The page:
The overall construction rate of new single-family homes in the US has slowed in the past few months, but one particular kind of construction—single-family homes built not for sale, but for rent—is going gangbusters.
This construction model, called “single-family-built-for-rent,” has been a small but growing part of the residential construction sector for the past decade, and now they’re being put up in record numbers. In the third quarter of 2021, construction started on 16,000 single-family homes for rent, more than any other quarter on record, according to the Census Bureau’s quarterly report (pdf) of new home construction.
Housing economist Robert Dietz, who analyzed this data for the National Home Builders Association, says that while this sector is still less than 5% of the overall single-family construction market, this recent increase is part of a response to a housing market that has put homeownership out of reach for many people.
House prices across the board have surged more than 20% in the past year, excluding many millennial Americans starting families and looking to move to the suburbs. The median price of a home is now $404,700, and the median monthly mortgage payment is $1,600. These new rental homes offer a way to rent the American dream even as ownership moves further out of reach for more people. “Not everyone can afford the down payment to purchase a home, so that opens up opportunities for the rental sector,” says Dietz. “In our consumer data we’re seeing a growing sense of frustration about the lack of inventory and affordability.”
What makes a home “built-for-rent”?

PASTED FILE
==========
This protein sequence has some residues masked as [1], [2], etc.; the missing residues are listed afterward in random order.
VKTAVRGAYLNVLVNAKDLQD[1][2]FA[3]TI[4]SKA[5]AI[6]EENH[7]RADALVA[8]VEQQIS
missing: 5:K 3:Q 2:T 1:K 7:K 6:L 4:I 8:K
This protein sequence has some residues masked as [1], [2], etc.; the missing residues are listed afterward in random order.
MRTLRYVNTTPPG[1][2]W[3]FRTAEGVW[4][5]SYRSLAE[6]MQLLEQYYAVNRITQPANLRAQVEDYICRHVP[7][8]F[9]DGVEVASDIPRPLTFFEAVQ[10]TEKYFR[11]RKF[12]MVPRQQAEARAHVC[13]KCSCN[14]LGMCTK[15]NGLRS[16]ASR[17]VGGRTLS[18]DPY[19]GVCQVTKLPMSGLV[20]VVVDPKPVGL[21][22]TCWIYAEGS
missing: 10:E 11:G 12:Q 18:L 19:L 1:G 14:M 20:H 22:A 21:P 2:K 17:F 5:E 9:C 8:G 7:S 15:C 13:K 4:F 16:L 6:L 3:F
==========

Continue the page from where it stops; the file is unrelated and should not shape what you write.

Houses built for the express purpose of renting tend to differ from traditional single-family homes in their design and style. They’re slightly smaller, with fewer bedrooms than a typical suburban home, and closer together on smaller lots of land. Often, they’re designed as townhouses. The houses are owned and managed either directly by the builder or are sold to institutional investors, like Starwood Capital and Blackstone, which earlier this year added 17,000 homes to its portfolio through the acquisition of another home rental company.
When the built-for-rent sector began to take off after the US Great Recession, the basic appeal was to offer people all the benefits of suburban, single-family living without the cost and responsibilities of homeownership. The pandemic only deepened these incentives, as city-dwellers sought more space and bigger homes that allowed for remote work.
But renting to access the benefits of single-family homes can be a catch-22; For people who aren’t able to afford to buy a single-family home, renting one shuts them out of building equity in the property and thereby building wealth. Over time, this can impact the wealth-building prospects for a generation. Millennials, the largest generation of Americans, currently has the lowest rate of homeownership, at 42%, compared to 48% of Gen X-ers owning a home, and 51% of boomers.
Single-family renting is here to stay
Most built-for-rent single-family homes are being built are in southern states like Texas and Georgia, where land for development is relatively affordable, and there is strong demand for single-family homes. These homes are often built near major cities like Houston or Dallas, but tend to be situated in less-dense exurbs outside of the metro area.
Dietz expects this sector to continue to grow, in part because it’s going to remain expensive to buy a home. “As mortgage interest rates rise over the next two years, we’re going to see ongoing declines in housing affordability,” he says, “which means demand on the rental side is going to continue to increase.”